This shows for Levinas unlike Heidegger, existence is prior to ontology. Levinas points to the fact that "The ethical relation to the Other is 'something beyond ontology' not 'a part of ontology'" (The same, p. 46). Therefore, the relation between the same and the Other can be considered as the key concept in Levinas's philosophy. In fact, Levinas believes that "In the first relation to the Other, I is always called to the Other, to whom I is held hostage by an unlimited responsibility; for the Other always come first. Therefore, violence may exist in any dialectical relation - kinship relation - to the Other in which the Other is reduced to the same" (Levinas, 1969, p. 58). In other words, he sometimes considers violence as a necessary part of ethics. The present paper tries to investigate the relationship between infanticide by the major character of this work and ethical dilemmas from Levinas's view.

METHOD

The present study is based upon focusing on Ferdowsi's epic story, "Rostam and Sohrab", in the glare of Emmanuel Levinas's concept of responsibility. Having brought some lines from Shahnameh as witness, this study tries to represent how the heroin murders his child consciously as well as how this infanticide can be considered as an ethical deed and the real and imagined virtues and values of heroines despite of its marks of social taboo.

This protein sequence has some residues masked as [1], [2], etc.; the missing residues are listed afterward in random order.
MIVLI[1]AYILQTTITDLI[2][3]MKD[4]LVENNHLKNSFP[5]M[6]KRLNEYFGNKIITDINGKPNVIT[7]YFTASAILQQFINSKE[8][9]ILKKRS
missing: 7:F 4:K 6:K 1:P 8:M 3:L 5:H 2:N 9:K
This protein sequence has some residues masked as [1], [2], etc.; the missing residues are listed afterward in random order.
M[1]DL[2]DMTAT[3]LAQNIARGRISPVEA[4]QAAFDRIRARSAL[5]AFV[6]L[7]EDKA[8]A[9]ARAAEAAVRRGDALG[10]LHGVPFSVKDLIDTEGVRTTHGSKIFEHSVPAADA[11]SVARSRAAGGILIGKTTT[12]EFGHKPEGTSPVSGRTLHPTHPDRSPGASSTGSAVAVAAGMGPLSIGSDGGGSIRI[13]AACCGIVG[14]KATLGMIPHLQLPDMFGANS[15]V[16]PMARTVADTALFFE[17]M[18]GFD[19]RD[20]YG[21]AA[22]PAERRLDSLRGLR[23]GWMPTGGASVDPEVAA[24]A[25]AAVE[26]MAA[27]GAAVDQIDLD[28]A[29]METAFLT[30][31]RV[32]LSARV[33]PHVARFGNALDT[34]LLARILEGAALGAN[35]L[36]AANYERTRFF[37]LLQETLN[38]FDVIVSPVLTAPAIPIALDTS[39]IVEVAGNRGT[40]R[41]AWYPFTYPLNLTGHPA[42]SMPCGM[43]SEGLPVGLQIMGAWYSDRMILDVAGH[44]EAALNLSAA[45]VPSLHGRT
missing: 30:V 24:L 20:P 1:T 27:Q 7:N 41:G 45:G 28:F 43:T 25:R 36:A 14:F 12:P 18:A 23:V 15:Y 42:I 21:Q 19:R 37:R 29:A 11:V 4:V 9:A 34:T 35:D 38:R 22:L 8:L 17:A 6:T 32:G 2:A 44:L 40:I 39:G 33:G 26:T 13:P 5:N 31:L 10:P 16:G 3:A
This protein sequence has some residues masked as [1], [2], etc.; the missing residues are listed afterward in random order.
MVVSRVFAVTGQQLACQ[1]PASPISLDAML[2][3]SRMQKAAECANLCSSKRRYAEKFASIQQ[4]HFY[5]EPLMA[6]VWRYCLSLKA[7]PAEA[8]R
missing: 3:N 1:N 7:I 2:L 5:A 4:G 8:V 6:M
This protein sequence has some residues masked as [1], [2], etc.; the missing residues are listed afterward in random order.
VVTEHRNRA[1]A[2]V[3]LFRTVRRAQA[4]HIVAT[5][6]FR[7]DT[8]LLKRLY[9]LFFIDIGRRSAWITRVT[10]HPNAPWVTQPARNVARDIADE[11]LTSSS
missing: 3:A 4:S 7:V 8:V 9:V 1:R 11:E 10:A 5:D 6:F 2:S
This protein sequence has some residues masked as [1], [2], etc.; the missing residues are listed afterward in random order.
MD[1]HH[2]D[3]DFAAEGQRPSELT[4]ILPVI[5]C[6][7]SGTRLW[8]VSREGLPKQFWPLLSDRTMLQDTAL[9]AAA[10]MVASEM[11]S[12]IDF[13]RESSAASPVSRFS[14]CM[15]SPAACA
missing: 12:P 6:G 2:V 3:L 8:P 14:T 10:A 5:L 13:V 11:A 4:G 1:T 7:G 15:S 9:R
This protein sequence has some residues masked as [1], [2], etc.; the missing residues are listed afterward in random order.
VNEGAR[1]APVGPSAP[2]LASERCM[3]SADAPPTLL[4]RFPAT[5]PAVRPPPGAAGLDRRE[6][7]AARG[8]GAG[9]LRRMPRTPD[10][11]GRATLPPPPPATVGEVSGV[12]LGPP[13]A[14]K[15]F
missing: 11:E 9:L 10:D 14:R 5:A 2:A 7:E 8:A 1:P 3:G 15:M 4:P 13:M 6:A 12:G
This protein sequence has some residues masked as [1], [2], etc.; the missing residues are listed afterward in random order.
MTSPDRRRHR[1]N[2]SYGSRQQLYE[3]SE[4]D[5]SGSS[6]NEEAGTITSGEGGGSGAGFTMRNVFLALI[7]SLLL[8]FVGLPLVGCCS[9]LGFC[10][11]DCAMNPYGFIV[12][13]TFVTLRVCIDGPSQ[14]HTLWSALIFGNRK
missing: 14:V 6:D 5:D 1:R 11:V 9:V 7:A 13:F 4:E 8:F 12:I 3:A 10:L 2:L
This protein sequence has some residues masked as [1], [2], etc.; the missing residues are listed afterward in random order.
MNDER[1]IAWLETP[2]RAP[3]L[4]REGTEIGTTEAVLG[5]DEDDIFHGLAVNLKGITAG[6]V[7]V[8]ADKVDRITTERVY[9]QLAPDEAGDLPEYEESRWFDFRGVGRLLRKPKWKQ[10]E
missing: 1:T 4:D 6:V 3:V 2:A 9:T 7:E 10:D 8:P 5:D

DISCUSSION

The sense of responsibility appears in Ferdowsi's Shahnameh. In order to analyze this sense of responsibility, investigation of the mournful story of "Rostam and Sohrab", one of the magnificent as well as the deepest tragedies of Shahnameh, seems to be necessary. But what is the starting motivation of this war? Whether Sohrab's ambitiousness and foolishness causes him to campaign? Is it possible to consider Rostam as an unwise stubborn who is surrendered to destiny?

The rest of this article is only available to active members of Questia

Sign up now for a free, 1-day trial and receive full access to:

  • Questia's entire collection
  • Automatic bibliography creation
  • More helpful research tools like notes, citations, and highlights
  • Ad-free environment

Already a member? Log in now.

Notes for this article

Add a new note
If you are trying to select text to create highlights or citations, remember that you must now click or tap on the first word, and then click or tap on the last word.
One moment ...
Project items

Items saved from this article

This article has been saved
Highlights (0)
Some of your highlights are legacy items.

Highlights saved before July 30, 2012 will not be displayed on their respective source pages.